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Moving the Needle on Racial Equity in Extension, Part 2 of 3


Authors: Sonja Brodt and Gail Feenstra, Univ. of California Sustainable Agriculture Research & Education Program

Part 2 (see Part 1 posted on October 12, 2023)

The 1862 Land Grant institutions were founded during the immediate post-Civil War, post-slavery period for the benefit of white farmers and homesteaders and were built on the wealth generated by land expropriated from indigenous peoples across the U.S. (Joseph A. Myers Center, 2021). With a history so fraught with racial oppression, our public sector extension service faces an enormous task not only in righting past wrongs, but in moving forward in truly meeting the needs of contemporary people of color.

Today we take up the second topic in this three-part series exploring lessons learned from a racial equity in extension initiative launched by the University of California Sustainable Agriculture Research and Education Program (UC SAREP), together with many other colleagues spread throughout the UC Agriculture and Natural Resources (UC ANR) system.

Second Lesson learned:

Be prepared to speak different “languages” in order to communicate about DEI with different colleagues.

          Just as sound extension methodology often hinges on tailoring one’s communication approaches to different groups according to their needs, DEI work internal to our own institutions may require communicating differently with different colleagues. In any large organization such as a land grant university, individuals will be at different stages in awareness, understanding, and acceptance of DEI as something that requires more attention in their day-today work. As a result, broad communications about DEI efforts or events in large organizations will almost inevitably risk offending someone. Some colleagues will want to communicate with radical language that speaks directly of injustices and oppression and may feel that anything less is disrespectful of marginalized peoples, while other colleagues will be offended by that same language, which they interpret as either exaggerating, or worse, as pointing fingers at them for doing their jobs “wrong”.  Navigating such a large spectrum is challenging. While it is not necessarily the responsibility of those trying to do DEI work to keep others from being offended, nor to dilute the message, if we wish others to come to the table, it is usually helpful to take the time to talk one-on-one with different individuals openly and with compassion, working to address their individual concerns as directly as possible. Ultimately, gearing trainings and communications towards smaller, more homogeneous groups of colleagues may achieve more progress in the long run. Simply accepting at the outset that some people may be offended by this kind of work and striving to take any adverse reactions as learning opportunities is also an important step for the mental well-being of those taking on this work.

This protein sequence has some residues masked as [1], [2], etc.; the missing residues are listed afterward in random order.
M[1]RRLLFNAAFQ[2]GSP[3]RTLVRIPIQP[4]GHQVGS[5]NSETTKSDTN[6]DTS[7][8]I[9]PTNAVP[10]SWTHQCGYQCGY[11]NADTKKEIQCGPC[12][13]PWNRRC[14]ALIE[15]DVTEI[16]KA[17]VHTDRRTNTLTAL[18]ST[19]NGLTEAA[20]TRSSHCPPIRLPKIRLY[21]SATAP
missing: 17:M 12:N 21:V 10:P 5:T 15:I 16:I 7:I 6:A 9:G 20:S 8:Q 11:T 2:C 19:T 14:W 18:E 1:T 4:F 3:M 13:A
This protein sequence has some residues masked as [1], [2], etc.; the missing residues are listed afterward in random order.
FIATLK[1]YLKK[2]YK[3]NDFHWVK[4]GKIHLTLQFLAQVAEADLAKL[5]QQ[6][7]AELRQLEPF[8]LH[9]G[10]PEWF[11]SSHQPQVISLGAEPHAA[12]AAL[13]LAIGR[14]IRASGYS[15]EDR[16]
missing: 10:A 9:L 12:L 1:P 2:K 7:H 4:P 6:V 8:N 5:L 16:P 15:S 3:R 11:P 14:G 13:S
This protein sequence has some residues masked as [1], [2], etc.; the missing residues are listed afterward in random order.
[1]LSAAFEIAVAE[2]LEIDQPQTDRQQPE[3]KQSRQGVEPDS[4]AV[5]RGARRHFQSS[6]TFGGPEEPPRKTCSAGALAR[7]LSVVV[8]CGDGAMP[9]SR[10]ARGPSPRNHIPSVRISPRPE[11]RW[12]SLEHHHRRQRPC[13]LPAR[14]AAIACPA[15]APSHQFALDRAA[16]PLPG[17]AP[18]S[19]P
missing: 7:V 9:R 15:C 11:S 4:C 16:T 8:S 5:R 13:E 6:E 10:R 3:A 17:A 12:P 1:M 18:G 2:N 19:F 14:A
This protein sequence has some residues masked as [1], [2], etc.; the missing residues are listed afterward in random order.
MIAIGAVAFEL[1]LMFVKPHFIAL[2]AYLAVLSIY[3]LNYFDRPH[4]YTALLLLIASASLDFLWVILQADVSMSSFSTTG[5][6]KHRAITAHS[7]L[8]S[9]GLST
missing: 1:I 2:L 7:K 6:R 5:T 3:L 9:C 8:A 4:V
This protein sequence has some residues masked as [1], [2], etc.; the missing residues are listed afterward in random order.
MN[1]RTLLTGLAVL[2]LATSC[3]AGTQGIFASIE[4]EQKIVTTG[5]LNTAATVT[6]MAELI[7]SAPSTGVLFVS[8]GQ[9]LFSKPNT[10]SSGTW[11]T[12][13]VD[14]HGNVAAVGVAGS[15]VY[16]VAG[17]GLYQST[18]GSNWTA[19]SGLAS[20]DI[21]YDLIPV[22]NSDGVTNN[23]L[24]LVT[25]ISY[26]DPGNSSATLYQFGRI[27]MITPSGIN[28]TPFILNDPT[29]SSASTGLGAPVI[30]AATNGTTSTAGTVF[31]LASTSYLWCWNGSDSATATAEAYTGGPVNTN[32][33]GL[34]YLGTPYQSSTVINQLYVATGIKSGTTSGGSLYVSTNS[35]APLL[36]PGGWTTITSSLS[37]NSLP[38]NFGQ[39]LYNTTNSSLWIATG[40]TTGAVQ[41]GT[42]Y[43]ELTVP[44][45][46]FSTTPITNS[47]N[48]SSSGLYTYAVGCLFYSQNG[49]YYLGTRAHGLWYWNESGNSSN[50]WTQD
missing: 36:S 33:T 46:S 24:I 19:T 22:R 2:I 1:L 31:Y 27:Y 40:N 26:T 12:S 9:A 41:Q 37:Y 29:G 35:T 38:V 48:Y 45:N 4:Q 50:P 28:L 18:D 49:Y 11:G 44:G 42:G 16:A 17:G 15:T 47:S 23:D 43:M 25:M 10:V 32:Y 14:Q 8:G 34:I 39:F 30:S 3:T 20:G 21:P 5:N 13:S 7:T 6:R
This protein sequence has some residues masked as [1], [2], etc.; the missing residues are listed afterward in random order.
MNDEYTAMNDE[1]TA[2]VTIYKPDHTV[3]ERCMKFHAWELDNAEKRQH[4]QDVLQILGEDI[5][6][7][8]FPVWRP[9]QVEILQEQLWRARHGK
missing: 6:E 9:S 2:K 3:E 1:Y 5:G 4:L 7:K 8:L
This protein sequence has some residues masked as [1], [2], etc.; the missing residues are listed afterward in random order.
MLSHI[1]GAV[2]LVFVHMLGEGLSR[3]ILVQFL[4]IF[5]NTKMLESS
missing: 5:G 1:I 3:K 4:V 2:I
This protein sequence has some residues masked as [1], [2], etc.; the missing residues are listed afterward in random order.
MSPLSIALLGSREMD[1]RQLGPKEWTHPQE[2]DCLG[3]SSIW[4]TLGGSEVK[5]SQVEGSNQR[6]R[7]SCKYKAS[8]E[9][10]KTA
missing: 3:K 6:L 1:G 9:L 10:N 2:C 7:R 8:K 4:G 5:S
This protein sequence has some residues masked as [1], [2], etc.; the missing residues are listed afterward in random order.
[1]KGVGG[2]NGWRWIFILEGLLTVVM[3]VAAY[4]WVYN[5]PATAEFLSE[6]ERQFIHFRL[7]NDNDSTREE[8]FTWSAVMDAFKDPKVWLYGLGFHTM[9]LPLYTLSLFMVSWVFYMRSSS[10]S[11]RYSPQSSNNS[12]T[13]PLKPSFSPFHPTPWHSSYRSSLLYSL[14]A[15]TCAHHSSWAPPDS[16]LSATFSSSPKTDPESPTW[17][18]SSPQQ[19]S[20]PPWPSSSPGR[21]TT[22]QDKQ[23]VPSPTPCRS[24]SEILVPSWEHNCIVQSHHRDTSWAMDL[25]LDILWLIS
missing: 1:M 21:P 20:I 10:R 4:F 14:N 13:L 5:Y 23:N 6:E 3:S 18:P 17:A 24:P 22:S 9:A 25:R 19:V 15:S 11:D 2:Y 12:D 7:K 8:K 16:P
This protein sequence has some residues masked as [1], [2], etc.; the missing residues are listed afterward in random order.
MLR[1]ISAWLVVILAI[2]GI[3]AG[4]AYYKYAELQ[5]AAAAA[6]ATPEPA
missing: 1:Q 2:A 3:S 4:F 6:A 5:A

Next week, we will address the importance of seeking out and accounting for indigenous knowledge, diverse worldviews, and unexpected experts for meaningful collaboration with diverse communities.

Moving the Needle on Racial Equity in Extension, part 3


Joseph A. Myers Center for Research on Native American Issues & Native American Student Development. (2021). The University of California Land Grab: A Legacy of Profit from Indigenous Land. A Report of key Learnings and Recommendations [Report]. University of California, Berkeley.

Photo by John Schaidler on Unsplash.

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I appreciate the suggestion of training in smaller groups. In Extension, we like to train on culture inclusion during conferences. The message gets diluted in big rooms - it is the nature of a big room. Big rooms tend to lead to group think.

Thank you!

This is not an easy tightrope to walk -- being uncomfortable and even offended can lead to shutting down and distancing from DEIB matters and conversations, but it can also lead to questioning, learning, and growth.  Some of us, particularly people who are like myself (white, cis-gender, middle-class) are less familiar with discomfort and may be more resistant -- we're accustomed to having our way be the "normal."  I think there are benefits to affinity groups as a more familiar space to take risks and be challenged, but it's also vitally important that we interact with others not like ourselves, and that those of us who are members of dominant groups learn to listen. 


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This technology is supported in part by New Technologies for Ag Extension (funding opportunity no. USDA-NIFA-OP-010186), grant no. 2023-41595-41325 from the USDA National Institute of Food and Agriculture. Any opinions, findings, conclusions, or recommendations expressed in this publication are those of the author(s) and do not necessarily reflect the view of the U.S. Department of Agriculture or the Extension Foundation. For more information, please visit You can view the terms of useat

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